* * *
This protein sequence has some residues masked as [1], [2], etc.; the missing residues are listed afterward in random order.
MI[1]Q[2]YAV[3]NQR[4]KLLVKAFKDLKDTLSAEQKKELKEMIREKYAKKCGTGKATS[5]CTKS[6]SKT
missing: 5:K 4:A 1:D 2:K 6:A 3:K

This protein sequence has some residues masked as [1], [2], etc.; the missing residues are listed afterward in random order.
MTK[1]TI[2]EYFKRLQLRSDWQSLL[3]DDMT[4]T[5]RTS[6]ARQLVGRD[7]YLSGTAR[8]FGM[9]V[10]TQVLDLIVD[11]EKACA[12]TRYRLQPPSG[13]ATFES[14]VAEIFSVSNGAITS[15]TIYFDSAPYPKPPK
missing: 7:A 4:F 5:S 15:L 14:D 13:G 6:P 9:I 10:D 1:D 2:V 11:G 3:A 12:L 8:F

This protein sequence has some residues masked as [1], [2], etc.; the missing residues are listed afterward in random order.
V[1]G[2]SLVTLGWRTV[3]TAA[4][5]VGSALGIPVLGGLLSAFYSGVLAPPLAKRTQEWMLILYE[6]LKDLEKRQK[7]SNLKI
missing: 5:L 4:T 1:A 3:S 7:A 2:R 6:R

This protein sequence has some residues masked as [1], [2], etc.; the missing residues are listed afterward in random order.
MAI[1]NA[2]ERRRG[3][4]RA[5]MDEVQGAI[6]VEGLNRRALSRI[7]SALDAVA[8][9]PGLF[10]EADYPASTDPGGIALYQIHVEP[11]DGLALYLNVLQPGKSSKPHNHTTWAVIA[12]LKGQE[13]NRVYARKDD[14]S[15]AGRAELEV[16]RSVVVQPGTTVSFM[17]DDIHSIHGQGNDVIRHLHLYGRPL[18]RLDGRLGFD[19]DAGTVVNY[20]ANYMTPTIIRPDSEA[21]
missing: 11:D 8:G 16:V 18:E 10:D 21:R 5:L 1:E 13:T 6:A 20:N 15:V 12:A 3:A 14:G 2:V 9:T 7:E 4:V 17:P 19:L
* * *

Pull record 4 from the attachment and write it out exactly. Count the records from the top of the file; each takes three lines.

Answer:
This protein sequence has some residues masked as [1], [2], etc.; the missing residues are listed afterward in random order.
MAI[1]NA[2]ERRRG[3][4]RA[5]MDEVQGAI[6]VEGLNRRALSRI[7]SALDAVA[8][9]PGLF[10]EADYPASTDPGGIALYQIHVEP[11]DGLALYLNVLQPGKSSKPHNHTTWAVIA[12]LKGQE[13]NRVYARKDD[14]S[15]AGRAELEV[16]RSVVVQPGTTVSFM[17]DDIHSIHGQGNDVIRHLHLYGRPL[18]RLDGRLGFD[19]DAGTVVNY[20]ANYMTPTIIRPDSEA[21]
missing: 11:D 8:G 16:V 18:E 10:D 21:R 5:L 1:E 13:T 6:A 20:N 15:V 12:A 3:A 14:G 2:V 9:T 7:E 4:V 17:P 19:L